Selectaride Shock Absorbers | The True Story
The idea of a shock absorber which could be adjusted between soft and hard settings, went back to the 1930s, when Girling Luvax brought out their pressure adjustable system. The system wasn’t particularly successful and was withdrawn in 1939.
It was Armstrong that paved the way post-war, developing an electrically adjustable shock absorber which they fittingly called the ‘Selectaride’ and which was patented by them in 1961. Armstrong’s ‘Selectaride’ could be adjusted by means of a switch mounted inside the vehicle and had four settings between soft and hard.
The ‘Selectaride’ shock absorber had an additional metal box welded to the side of the unit, which housed the electrical unit. The front of the unit was screwed into place allowing specialist repairs if required, and with the front plate removed the viewer could see the four coloured wires ( yellow / blue / red / green ) going to the four contacts along with a black earth wire.
Jensen Motors liked the idea of the electrical adjustable shock absorber, and when the CV8 was revised in 1963, the new MK.II version of the car was equipped with ‘Selectaride’ shock absorbers to the rear. The ‘Selectaride’ shock absorbers continued to be fitted to all CV8 MK.II / III cars, and also to all MK.I Interceptors and FFs.
Unfortunately there were problems with the ‘Selectaride’. Firstly, the four contacts within the unit were small, delicate, and given to untimely failure. In addition, the ‘Selectaride’ could suffer from voltage drop caused by any number of bad earths on the car.
Both, contact failure and voltage drop could cause one ‘Selectaride’ to remain, on say a soft setting, whilst the other, might still be working and end up on a hard setting. Once out of synchronisation with each other, the chances were, that is how they would remain.
With mounting warranty claims, Armstrong decided to withdraw the ‘Selectaride’ shock absorber from their range, and sold off the rights to the Japanese concern, KYB in the 1970s. With a revised mechanism, their version of the ‘Selectaride’ was fitted to various cars including Honda.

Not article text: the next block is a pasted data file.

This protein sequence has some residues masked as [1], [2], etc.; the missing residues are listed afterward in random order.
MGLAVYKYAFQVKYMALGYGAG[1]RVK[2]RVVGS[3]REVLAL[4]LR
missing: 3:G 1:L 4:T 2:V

However, even the revised and ‘improved’ version wasn’t without problems, and like Armstrong, KYB finally deleted the electrically adjustable shock absorber from their range.
Back in Great Britain, and with the demise of the ‘Selectaride’, Jensen Motors had no other option but to fit standard non-adjustable shock absorbers to their cars. The non-adjustable shock absorbers were fitted to all MK.II Interceptor and FFs, and all subsequent cars.
Rock musician, Ginger Baker, owned both a Jensen FF MK.I and MK.II. He was a definite fan of the ‘Selectaride’ shock absorber. Letters between himself and Richard Graves at Jensen Motors, outlined that in his opinion the road holding was far better on the MK.I than his MK.II.
Baker put this down to the ‘Selectarides’ on the MK.I, which on setting 4 he found made a marked difference. Baker went on to say it was a shame ‘Selectarides’ were not continued on the MK.II – obviously unaware that Armstrong had deleted them from their range.
Forty years on, it is still possible to re-condition the ‘Selectaride’ shock absorber, and specialist companies such as Steveson Motors (Birmingham) will undertake this work.
However, Derek Steveson of Steveson Motors advises that the earth to the plug connector of the re-conditioned units is left disconnected to save the possibility of the two shock absorbers running out of synchronisation with each other.
For the future, Steveson Motors is looking into two possibilities for the ‘Selectaride’. Offering a revised and better quality contact set, which should dramatically reduce the chances of the shock absorbers running out of synchronisation. Or a more simple alternative, whereby each shock absorber can be adjusted by twin switches mounted discreetly in the boot area.
Whatever the long-term outcome, at least those who worry about such things, can still carry re-conditioned ‘Selectarides’ on their CV8s and MK.I Interceptors / FFs.
ACKNOWLEDGEMENTS: Our thanks to Derek Steveson with help in preparing this article.
COPYRIGHTS: All images and text copyright of The Jensen FF Museum
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